Anyone who has ever used the Genesis framework to develop WordPress child themes understands the power, flexibility and security it provides to website development and maintenance. One true advantage is the ability to easily configure secondary menus or sub-menus on your site, if your child theme supports them. While secondary menus are all well and good, customers often require secondary menus to display only for specific posts or pages. This means developers have to approach sub-navigation menus conditionally. This requires some customization to the child theme. Let’s look at two approaches to solving this problem. They both produce the same results, but one creates a validation error, the other doesn’t.
The first approach is the easiest to implement and requires no customization at all. Functionally it works, but it will generate a W3C validation error. If W3C validation is as important to you as it is to me, you should probably jump to Approach #2.
This approach requires the Genesis Simple Menus plugin. This plugin allows you to select different secondary navigation menus for any post or page. Before we get started, make certain you have secondary navigation turn on in the Genesis Theme Settings:
Next, create and save an empty menu. I named the illustrated one "no-menu."
Finally, using the Genesis Simple Menus plugin, select the menu you just created for any page or post upon which you do not want to display the secondary navigation menu.
As I mentioned earlier, this approach works but it produces the following W3C validation error because system still creates the beginning and ending ul elements and there aren't any corresponding li elements for them to wrap around.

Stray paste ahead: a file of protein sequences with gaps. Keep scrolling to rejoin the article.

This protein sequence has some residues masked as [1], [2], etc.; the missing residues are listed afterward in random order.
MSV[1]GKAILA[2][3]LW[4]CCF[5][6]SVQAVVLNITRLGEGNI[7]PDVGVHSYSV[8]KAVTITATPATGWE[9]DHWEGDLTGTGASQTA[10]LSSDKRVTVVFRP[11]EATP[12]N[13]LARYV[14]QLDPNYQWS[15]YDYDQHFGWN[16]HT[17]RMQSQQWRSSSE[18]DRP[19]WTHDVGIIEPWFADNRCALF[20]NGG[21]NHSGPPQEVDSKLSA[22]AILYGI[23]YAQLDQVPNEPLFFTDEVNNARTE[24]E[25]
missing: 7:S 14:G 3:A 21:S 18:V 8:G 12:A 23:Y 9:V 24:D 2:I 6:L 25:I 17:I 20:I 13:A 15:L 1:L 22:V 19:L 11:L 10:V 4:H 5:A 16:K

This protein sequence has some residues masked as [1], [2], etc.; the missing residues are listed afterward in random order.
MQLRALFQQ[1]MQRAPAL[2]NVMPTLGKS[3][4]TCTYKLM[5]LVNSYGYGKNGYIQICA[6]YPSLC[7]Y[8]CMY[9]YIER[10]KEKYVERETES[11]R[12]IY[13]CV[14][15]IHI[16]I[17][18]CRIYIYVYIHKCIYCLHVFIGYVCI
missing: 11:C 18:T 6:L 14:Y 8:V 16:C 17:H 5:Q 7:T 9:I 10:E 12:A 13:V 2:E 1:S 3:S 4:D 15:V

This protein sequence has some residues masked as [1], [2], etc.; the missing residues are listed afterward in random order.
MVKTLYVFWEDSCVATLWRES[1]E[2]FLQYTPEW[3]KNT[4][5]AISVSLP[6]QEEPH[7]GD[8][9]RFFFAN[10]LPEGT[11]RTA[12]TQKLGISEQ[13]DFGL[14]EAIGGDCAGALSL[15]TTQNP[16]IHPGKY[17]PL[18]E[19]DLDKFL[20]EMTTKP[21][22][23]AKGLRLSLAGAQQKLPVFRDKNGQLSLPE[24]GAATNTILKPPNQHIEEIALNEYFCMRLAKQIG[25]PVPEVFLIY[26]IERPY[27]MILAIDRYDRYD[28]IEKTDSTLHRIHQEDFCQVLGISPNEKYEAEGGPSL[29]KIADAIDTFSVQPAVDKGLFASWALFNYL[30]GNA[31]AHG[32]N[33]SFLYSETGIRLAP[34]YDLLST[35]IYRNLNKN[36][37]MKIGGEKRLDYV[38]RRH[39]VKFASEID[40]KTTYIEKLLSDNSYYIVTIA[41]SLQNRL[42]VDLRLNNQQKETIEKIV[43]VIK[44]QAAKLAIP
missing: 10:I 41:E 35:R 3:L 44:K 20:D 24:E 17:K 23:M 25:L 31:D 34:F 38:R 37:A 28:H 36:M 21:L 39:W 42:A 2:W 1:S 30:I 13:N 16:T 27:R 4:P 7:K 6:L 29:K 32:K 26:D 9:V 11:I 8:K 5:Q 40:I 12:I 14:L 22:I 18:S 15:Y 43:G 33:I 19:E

Approach #2 is a better option, but it requires inserting a few lines of custom code into your theme's functions.php file. In this example, the code references the page ID for the page upon which you want the secondary navigation menu to appear. The page id is an internal WordPress identifier which is hidden by default. One way to find the page id is to view the All Pages screen and hover your mouse over the name of the page. As you do this, look at your browser's status bar. The url of the page is displayed. The url includes text that reads "post.php?post=xxx" where the xxx is a numerical value representing the page id. This is not an easy way to find the page id, but this is WordPress and there are a lot of talented developers out there writing plugins that expand the platform's functionality. One such plugin is WP Show IDs by Jason of Primo Themes. Install this or any of the other "show id" plugins and your "All Pages" screen will look like this:
Now that you have the page id, copy the following code to the bottom of your theme's function.php file. Change the 8 to the page id of your target page and save the file.
You can use any criteria to drive the "conditions" for displaying the secondary menus. What I've shown you is a very simple example. If you choose to use categories or multiple pages, you'll have more coding to do, but at least now you have a head start for getting there. For example, for multiple pages, change the "if" statement to include an array of page numbers like if ( ! is_page( array( 8, 9, 20, 23 ) ) ). This shows the secondary menu only on the pages listed in the array.
If you would like to see the site where Approach #2 is implemented, please visit Bachman & Associates. Click on the Associates menu item to see the conditional secondary navigation menu. It appears for each of the associate's pages as well.